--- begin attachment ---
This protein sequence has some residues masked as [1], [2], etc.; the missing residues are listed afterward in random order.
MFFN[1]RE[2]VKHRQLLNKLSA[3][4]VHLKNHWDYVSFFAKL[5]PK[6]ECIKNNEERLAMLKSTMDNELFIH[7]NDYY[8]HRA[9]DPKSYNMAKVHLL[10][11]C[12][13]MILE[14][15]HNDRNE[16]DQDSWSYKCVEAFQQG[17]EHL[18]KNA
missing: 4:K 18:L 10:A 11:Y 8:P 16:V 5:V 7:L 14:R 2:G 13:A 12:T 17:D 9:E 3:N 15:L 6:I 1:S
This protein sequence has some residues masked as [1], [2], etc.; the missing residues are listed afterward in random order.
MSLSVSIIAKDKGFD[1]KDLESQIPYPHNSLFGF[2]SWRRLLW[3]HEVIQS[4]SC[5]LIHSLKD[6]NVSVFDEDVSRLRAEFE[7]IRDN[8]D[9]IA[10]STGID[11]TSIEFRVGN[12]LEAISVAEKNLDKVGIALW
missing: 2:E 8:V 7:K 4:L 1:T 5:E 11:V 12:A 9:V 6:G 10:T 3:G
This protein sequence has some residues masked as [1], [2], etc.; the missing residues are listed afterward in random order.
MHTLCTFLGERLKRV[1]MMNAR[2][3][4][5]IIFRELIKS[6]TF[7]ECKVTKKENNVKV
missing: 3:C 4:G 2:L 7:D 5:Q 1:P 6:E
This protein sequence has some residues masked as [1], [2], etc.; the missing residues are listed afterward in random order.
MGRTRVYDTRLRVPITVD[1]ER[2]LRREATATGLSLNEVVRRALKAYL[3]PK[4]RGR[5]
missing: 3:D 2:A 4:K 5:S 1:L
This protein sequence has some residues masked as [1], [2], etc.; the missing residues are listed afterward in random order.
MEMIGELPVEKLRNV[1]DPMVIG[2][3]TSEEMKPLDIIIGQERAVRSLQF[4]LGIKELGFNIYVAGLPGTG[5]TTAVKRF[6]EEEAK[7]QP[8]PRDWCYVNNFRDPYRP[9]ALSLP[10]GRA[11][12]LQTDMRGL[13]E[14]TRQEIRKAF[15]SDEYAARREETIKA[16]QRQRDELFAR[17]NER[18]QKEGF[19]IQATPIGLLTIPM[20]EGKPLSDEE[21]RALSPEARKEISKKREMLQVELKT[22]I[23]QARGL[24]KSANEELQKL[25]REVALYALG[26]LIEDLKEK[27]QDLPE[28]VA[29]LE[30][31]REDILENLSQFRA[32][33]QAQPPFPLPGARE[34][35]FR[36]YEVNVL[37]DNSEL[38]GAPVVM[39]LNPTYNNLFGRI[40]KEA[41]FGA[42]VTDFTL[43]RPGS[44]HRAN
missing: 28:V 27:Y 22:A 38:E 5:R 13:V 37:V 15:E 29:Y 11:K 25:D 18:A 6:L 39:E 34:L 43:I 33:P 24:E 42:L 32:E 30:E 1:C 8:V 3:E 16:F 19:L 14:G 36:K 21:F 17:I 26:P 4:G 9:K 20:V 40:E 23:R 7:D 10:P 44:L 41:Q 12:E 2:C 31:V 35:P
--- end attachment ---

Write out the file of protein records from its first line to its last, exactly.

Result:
This protein sequence has some residues masked as [1], [2], etc.; the missing residues are listed afterward in random order.
MFFN[1]RE[2]VKHRQLLNKLSA[3][4]VHLKNHWDYVSFFAKL[5]PK[6]ECIKNNEERLAMLKSTMDNELFIH[7]NDYY[8]HRA[9]DPKSYNMAKVHLL[10][11]C[12][13]MILE[14][15]HNDRNE[16]DQDSWSYKCVEAFQQG[17]EHL[18]KNA
missing: 4:K 18:L 10:A 11:Y 8:P 16:V 5:V 7:L 14:R 2:G 13:A 12:T 17:D 9:E 3:N 15:L 6:I 1:S
This protein sequence has some residues masked as [1], [2], etc.; the missing residues are listed afterward in random order.
MSLSVSIIAKDKGFD[1]KDLESQIPYPHNSLFGF[2]SWRRLLW[3]HEVIQS[4]SC[5]LIHSLKD[6]NVSVFDEDVSRLRAEFE[7]IRDN[8]D[9]IA[10]STGID[11]TSIEFRVGN[12]LEAISVAEKNLDKVGIALW
missing: 2:E 8:V 7:K 4:L 1:T 5:E 11:V 12:A 9:V 6:G 10:T 3:G
This protein sequence has some residues masked as [1], [2], etc.; the missing residues are listed afterward in random order.
MHTLCTFLGERLKRV[1]MMNAR[2][3][4][5]IIFRELIKS[6]TF[7]ECKVTKKENNVKV
missing: 3:C 4:G 2:L 7:D 5:Q 1:P 6:E
This protein sequence has some residues masked as [1], [2], etc.; the missing residues are listed afterward in random order.
MGRTRVYDTRLRVPITVD[1]ER[2]LRREATATGLSLNEVVRRALKAYL[3]PK[4]RGR[5]
missing: 3:D 2:A 4:K 5:S 1:L
This protein sequence has some residues masked as [1], [2], etc.; the missing residues are listed afterward in random order.
MEMIGELPVEKLRNV[1]DPMVIG[2][3]TSEEMKPLDIIIGQERAVRSLQF[4]LGIKELGFNIYVAGLPGTG[5]TTAVKRF[6]EEEAK[7]QP[8]PRDWCYVNNFRDPYRP[9]ALSLP[10]GRA[11][12]LQTDMRGL[13]E[14]TRQEIRKAF[15]SDEYAARREETIKA[16]QRQRDELFAR[17]NER[18]QKEGF[19]IQATPIGLLTIPM[20]EGKPLSDEE[21]RALSPEARKEISKKREMLQVELKT[22]I[23]QARGL[24]KSANEELQKL[25]REVALYALG[26]LIEDLKEK[27]QDLPE[28]VA[29]LE[30][31]REDILENLSQFRA[32][33]QAQPPFPLPGARE[34][35]FR[36]YEVNVL[37]DNSEL[38]GAPVVM[39]LNPTYNNLFGRI[40]KEA[41]FGA[42]VTDFTL[43]RPGS[44]HRAN
missing: 28:V 27:Y 22:A 38:E 5:R 13:V 37:V 15:E 29:Y 11:K 25:D 18:A 6:L 39:E 34:L 43:I 33:P 24:E 42:L 32:E 30:E 1:C 8:V 3:E 16:F 19:L 14:G 36:K 21:F 17:I 26:P 4:G 9:K 20:V 40:E 23:R 7:D 10:P 44:L 41:Q 12:E 2:C 31:V 35:P